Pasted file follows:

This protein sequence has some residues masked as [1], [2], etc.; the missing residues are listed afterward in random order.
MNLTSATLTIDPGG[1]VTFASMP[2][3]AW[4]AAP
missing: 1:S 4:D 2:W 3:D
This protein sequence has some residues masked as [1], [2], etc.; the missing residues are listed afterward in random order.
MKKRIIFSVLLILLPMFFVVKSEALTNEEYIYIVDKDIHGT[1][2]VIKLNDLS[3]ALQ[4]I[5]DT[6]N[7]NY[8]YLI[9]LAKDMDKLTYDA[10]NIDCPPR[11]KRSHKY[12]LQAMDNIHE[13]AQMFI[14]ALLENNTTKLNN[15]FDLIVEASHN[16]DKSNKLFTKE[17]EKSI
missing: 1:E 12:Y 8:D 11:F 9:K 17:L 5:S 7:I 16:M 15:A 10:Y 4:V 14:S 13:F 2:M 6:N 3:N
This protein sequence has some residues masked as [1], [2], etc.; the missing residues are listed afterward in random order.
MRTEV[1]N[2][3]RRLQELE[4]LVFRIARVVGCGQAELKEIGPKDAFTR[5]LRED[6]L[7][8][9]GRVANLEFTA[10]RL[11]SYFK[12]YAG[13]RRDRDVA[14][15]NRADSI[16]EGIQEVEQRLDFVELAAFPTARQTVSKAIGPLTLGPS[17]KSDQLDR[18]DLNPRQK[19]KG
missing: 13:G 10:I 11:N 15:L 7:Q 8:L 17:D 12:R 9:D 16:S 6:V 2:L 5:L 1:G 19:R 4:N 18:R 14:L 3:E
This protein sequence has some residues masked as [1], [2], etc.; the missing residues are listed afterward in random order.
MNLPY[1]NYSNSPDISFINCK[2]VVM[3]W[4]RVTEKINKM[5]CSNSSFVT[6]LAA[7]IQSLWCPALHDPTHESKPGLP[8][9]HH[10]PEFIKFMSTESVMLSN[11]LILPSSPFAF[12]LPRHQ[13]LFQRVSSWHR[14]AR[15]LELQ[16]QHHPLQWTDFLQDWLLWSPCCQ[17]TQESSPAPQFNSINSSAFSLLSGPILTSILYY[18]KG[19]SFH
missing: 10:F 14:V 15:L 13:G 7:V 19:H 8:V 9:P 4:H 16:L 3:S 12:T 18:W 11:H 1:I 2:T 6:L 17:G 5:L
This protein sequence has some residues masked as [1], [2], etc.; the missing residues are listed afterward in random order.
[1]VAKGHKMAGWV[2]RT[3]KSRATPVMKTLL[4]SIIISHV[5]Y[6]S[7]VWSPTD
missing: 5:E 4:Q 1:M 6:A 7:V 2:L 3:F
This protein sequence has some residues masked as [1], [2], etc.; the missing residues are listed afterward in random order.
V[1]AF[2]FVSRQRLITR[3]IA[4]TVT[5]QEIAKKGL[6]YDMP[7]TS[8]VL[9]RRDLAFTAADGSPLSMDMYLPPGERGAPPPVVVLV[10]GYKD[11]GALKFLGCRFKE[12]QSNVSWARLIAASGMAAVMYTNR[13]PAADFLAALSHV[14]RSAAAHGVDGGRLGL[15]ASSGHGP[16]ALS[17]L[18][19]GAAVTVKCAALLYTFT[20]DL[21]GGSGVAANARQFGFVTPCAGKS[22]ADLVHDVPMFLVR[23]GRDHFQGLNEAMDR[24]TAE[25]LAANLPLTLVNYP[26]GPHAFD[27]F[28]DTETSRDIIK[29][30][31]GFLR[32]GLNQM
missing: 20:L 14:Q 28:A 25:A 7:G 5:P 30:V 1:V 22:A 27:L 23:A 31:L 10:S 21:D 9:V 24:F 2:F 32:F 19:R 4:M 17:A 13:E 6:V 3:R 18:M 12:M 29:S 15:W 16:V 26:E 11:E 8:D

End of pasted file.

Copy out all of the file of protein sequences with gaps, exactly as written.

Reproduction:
This protein sequence has some residues masked as [1], [2], etc.; the missing residues are listed afterward in random order.
MNLTSATLTIDPGG[1]VTFASMP[2][3]AW[4]AAP
missing: 1:S 4:D 2:W 3:D
This protein sequence has some residues masked as [1], [2], etc.; the missing residues are listed afterward in random order.
MKKRIIFSVLLILLPMFFVVKSEALTNEEYIYIVDKDIHGT[1][2]VIKLNDLS[3]ALQ[4]I[5]DT[6]N[7]NY[8]YLI[9]LAKDMDKLTYDA[10]NIDCPPR[11]KRSHKY[12]LQAMDNIHE[13]AQMFI[14]ALLENNTTKLNN[15]FDLIVEASHN[16]DKSNKLFTKE[17]EKSI
missing: 1:E 12:Y 8:D 11:F 9:K 17:L 5:S 7:I 16:M 15:A 10:Y 4:V 14:S 13:F 2:M 6:N 3:N
This protein sequence has some residues masked as [1], [2], etc.; the missing residues are listed afterward in random order.
MRTEV[1]N[2][3]RRLQELE[4]LVFRIARVVGCGQAELKEIGPKDAFTR[5]LRED[6]L[7][8][9]GRVANLEFTA[10]RL[11]SYFK[12]YAG[13]RRDRDVA[14][15]NRADSI[16]EGIQEVEQRLDFVELAAFPTARQTVSKAIGPLTLGPS[17]KSDQLDR[18]DLNPRQK[19]KG
missing: 13:G 10:I 11:N 15:L 7:Q 8:L 17:D 12:R 9:D 16:S 6:V 2:L 5:L 1:G 19:R 4:N 18:R 14:L 3:E
This protein sequence has some residues masked as [1], [2], etc.; the missing residues are listed afterward in random order.
MNLPY[1]NYSNSPDISFINCK[2]VVM[3]W[4]RVTEKINKM[5]CSNSSFVT[6]LAA[7]IQSLWCPALHDPTHESKPGLP[8][9]HH[10]PEFIKFMSTESVMLSN[11]LILPSSPFAF[12]LPRHQ[13]LFQRVSSWHR[14]AR[15]LELQ[16]QHHPLQWTDFLQDWLLWSPCCQ[17]TQESSPAPQFNSINSSAFSLLSGPILTSILYY[18]KG[19]SFH
missing: 10:F 14:V 15:L 13:G 7:V 19:H 8:V 9:P 4:H 16:L 3:S 12:T 18:W 11:H 1:I 2:T 6:L 17:G 5:L
This protein sequence has some residues masked as [1], [2], etc.; the missing residues are listed afterward in random order.
[1]VAKGHKMAGWV[2]RT[3]KSRATPVMKTLL[4]SIIISHV[5]Y[6]S[7]VWSPTD
missing: 5:E 4:Q 1:M 6:A 7:V 2:L 3:F
This protein sequence has some residues masked as [1], [2], etc.; the missing residues are listed afterward in random order.
V[1]AF[2]FVSRQRLITR[3]IA[4]TVT[5]QEIAKKGL[6]YDMP[7]TS[8]VL[9]RRDLAFTAADGSPLSMDMYLPPGERGAPPPVVVLV[10]GYKD[11]GALKFLGCRFKE[12]QSNVSWARLIAASGMAAVMYTNR[13]PAADFLAALSHV[14]RSAAAHGVDGGRLGL[15]ASSGHGP[16]ALS[17]L[18][19]GAAVTVKCAALLYTFT[20]DL[21]GGSGVAANARQFGFVTPCAGKS[22]ADLVHDVPMFLVR[23]GRDHFQGLNEAMDR[24]TAE[25]LAANLPLTLVNYP[26]GPHAFD[27]F[28]DTETSRDIIK[29][30][31]GFLR[32]GLNQM
missing: 20:L 14:Q 28:A 25:A 7:G 5:P 30:V 1:V 22:A 27:L 23:A 31:L 10:S 21:D 9:V 24:F 2:F 32:F 19:R 4:M 17:A 13:E 6:V 3:R 18:M 12:M 29:S 15:W 16:V 26:E 11:E 8:D